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The Life of P

Tag: microsoft

E3 2012

The Queen’s diamond jubilee could not have been better timed for two reasons. Firstly, it provided two days off work that lined up perfectly with the opening of the annual Electronic Entertainment Expo in LA, meaning I could watch all the live-streamed press conferences with friends. And secondly, the weather was rubbish so I did not even need to feel guilty about staying indoors. Rather than a continuous stream of gaming related posts this week, I thought it best to save my thoughts on the big announcements for a single post afterwards. Take a deep breath: this could be a long one.

The easiest way to tell what to expect from the Big Three (Microsoft, Sony and Nintendo) is by considering the drinking game rules for the conferences. This year one would drink every time:

  1. tacked-on, unnecessary use of Kinect/motion controls are announced;
  2. a celebrity clearly does not understand the game (s)he is promoting; or
  3. dubstep is heard (seriously, every other trailer?).

Rule 1 alone would have ruined the livers of those watching the Microsoft conference, although (perhaps in the wake of Skyrim) they are now pushing far subtler integration for core games, based primarily around voice rather than motion. In Splinter Cell: Blacklist, for example, the player can attract a guard’s attention by calling out to them, “hey you!” whilst it was suggested that Fifa 13 may penalise players for swearing on the pitch! The big announcement was Xbox SmartGlass, which allows smartphones and tablets to integrate with the Xbox. The most promising thing being that Microsoft is not trying to push this as a selling point for Windows Phone and Windows 8 tablets, but is supporting Android and iOS devices too. It is the smart move but not one I was sure they would make.

Sony, meanwhile, largely ignored the floundering Playstation Vita and instead focused on its strength in console exclusives. The Last of Us, Naughty Dog’s post-apocalyptic follow-up to the Uncharted trilogy is looking superb, with the player character aided by the young girl he is protecting (who now looks slightly less like Ellen Page than in the initial trailer). Rather than shooting away or being entirely passive like most companion AI, she instead helps out primarily when the player needs it, buying some extra breathing room. Meanwhile Quantic Dream’s awkwardly titled Beyond: Two Souls, using the motion capture and engine from the Kara tech demo, actually does star Ellen Page. The actual gameplay is up in the air, but it looks like a fast-paced supernatural adventure with a focus on subtle, realistic human interaction.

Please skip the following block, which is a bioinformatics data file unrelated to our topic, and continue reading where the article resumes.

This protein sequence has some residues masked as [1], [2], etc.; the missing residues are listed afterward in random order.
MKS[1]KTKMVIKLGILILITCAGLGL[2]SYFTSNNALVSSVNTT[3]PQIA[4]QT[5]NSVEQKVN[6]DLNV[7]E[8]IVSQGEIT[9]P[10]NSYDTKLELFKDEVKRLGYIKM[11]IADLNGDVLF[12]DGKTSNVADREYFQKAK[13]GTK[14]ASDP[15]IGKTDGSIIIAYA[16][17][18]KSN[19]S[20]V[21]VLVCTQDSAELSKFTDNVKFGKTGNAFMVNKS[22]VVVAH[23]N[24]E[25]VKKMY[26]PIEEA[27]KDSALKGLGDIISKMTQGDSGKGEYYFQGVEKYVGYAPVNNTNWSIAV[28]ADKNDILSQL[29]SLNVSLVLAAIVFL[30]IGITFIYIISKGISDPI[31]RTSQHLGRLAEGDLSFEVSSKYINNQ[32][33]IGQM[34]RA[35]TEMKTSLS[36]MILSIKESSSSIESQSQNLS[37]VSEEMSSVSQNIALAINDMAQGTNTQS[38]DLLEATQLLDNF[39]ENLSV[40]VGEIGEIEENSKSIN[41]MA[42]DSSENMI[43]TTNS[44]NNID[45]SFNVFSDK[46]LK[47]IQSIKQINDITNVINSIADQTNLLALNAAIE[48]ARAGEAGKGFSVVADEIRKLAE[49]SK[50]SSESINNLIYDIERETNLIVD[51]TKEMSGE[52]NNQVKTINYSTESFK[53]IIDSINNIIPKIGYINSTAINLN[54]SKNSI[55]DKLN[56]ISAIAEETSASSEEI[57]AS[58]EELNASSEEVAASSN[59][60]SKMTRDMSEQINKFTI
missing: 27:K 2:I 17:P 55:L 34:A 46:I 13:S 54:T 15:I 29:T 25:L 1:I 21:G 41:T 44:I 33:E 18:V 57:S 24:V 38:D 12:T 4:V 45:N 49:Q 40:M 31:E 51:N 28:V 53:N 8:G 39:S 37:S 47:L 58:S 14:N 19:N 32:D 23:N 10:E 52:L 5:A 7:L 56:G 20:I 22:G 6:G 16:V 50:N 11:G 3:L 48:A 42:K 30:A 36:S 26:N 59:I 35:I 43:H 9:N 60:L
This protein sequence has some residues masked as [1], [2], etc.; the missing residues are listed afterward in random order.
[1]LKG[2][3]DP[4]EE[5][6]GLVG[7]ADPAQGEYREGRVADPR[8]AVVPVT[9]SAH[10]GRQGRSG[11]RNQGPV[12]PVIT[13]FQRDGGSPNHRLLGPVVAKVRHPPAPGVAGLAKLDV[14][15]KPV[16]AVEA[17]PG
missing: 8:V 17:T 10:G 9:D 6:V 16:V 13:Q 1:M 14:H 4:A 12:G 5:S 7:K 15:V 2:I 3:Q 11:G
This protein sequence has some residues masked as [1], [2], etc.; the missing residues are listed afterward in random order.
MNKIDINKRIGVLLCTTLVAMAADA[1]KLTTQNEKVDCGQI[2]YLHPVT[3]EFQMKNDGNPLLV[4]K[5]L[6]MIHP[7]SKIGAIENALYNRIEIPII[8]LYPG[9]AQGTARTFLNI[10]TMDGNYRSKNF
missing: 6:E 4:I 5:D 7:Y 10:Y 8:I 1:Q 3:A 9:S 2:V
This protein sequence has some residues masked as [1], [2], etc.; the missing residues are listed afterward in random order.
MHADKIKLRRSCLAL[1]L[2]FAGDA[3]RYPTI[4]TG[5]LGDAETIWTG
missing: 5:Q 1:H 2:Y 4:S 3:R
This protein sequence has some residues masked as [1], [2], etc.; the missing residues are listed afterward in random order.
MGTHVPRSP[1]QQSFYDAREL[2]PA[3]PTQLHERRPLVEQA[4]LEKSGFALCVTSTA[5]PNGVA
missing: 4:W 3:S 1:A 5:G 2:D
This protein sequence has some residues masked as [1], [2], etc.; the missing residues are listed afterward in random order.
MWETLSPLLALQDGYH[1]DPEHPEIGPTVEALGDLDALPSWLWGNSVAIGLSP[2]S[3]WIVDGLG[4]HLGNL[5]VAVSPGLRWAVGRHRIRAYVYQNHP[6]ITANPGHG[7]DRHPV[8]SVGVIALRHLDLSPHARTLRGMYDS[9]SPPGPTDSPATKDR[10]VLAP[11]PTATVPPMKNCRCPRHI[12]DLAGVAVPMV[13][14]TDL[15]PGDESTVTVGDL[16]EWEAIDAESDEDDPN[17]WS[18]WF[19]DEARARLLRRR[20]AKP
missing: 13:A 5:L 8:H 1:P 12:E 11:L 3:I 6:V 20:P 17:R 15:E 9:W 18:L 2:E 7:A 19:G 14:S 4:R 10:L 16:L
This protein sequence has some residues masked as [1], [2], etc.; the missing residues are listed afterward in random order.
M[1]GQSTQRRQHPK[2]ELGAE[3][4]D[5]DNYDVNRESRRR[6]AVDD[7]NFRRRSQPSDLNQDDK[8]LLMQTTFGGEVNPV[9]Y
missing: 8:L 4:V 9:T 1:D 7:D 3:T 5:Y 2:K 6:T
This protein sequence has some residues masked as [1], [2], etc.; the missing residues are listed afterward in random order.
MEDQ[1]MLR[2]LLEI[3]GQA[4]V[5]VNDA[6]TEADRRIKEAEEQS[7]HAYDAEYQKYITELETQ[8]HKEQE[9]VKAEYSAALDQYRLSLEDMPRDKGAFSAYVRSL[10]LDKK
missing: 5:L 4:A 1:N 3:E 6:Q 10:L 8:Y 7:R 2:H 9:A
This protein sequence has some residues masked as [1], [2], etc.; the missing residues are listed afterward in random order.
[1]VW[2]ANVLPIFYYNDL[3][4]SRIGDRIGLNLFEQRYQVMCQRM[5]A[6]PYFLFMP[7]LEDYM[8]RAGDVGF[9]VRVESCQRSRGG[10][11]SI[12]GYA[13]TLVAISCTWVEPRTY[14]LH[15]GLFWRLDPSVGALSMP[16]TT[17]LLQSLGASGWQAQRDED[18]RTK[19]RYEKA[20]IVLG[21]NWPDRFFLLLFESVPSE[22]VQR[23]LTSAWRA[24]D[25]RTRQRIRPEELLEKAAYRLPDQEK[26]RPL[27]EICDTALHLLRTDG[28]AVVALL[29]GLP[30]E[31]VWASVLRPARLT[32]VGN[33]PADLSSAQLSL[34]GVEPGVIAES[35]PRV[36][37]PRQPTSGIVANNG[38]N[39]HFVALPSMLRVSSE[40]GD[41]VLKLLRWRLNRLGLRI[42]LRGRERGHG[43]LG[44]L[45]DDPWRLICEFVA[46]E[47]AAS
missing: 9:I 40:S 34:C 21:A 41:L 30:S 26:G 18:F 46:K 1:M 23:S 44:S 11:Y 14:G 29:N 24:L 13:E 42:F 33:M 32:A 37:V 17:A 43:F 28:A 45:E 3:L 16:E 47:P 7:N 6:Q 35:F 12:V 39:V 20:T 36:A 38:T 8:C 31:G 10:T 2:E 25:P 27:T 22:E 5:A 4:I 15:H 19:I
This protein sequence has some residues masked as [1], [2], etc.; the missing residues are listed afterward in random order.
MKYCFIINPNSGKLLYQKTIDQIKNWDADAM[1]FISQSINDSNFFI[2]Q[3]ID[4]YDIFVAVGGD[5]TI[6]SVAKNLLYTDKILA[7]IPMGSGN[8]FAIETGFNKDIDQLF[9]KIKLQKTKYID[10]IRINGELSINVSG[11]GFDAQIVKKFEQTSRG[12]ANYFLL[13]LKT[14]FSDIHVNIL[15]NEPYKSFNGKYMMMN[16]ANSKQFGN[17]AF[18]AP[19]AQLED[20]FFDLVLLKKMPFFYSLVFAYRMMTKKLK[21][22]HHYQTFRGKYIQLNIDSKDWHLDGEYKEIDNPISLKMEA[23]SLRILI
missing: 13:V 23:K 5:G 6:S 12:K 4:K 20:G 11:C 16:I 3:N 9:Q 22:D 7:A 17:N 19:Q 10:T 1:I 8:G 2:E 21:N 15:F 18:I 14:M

Nintendo had a lot to prove with the Wii U following a somewhat muted response to the console announcement last year. It became clear that they are serious about trying to win back core gamers and not merely courting the casual market they found with the Wii. However, despite a reasonable display of third party support and an exclusive zombie title ZombieU, it remains unclear why we should care. Its share price dropped following the somewhat lacklustre performance, wherein the most promising announcement was Lego City: Undercover, an open world GTA-style city in which the player solves crimes, along with the usual tongue-in-cheek Lego humour.

Interestingly, between Microsoft’s SmartGlass and Sony’s Vita integration with the PS3, both now have effective “tablet” support with the potential to undermine the uniqueness of the Wii U’s control system in the future. However, this could well be a blessing for Nintendo — if developers are able to incorporate similar functionality into all three, there is a greater incentive to support the Wii U with new titles where Wii support was often overlooked because of its radically different controls.

On to the big game announcements:

Watch Dogs from Ubisoft Montreal generated the biggest buzz, having been kept totally under wraps and debuting with both a trailer and gameplay. Think Matrix-style hackers with access to a glut of personal information on everyone, operating in an open world city by way of GTA and Deus Ex. It hints at a whole network of hackers collaborating to protect one another, though it is unclear whether this represents multiple protagonists, co-op or an MMOG. Big budget new IP in a world of sequels is always a welcome surprise.

Assassin’s Creed III appeared in pretty much every press conference and is looking great, despite my apathy towards Revelations, the last title in the series. The American Revolution setting freshens things up wonderfully and, although I had concerns about the open-world approach, climbing through the trees seems to make traversal as comfortable as in cities. Also: sailing ships.

Star Wars 1313 looks like it could be the remedy for those not enthused by recent titles in the franchise (and indeed, the franchise itself of late). Set on galactic hub Corsuscant during the original trilogy era it eschews the now-ubiquitous Jedi and lightsabers in favour of a mature bounty hunter tale. And using a tweaked version of the very latest Unreal 3 engine, it looks gorgeous.

Tomb Raider is a game Crystal Dynamics have earned the right to make. After paying their dues with a series of sequels faithful to the original games, Lara is now very much theirs, so they are rebooting the character with an origins story. And it looks brutal. Enough so that it has stirred some controversy as a result of the experiences through which she is put, but that is what forges her will to survive and we root for her throughout. Tycho at Penny Arcade rightly refers to both this and The Last of Us as fundamentally disempowerment fantasies.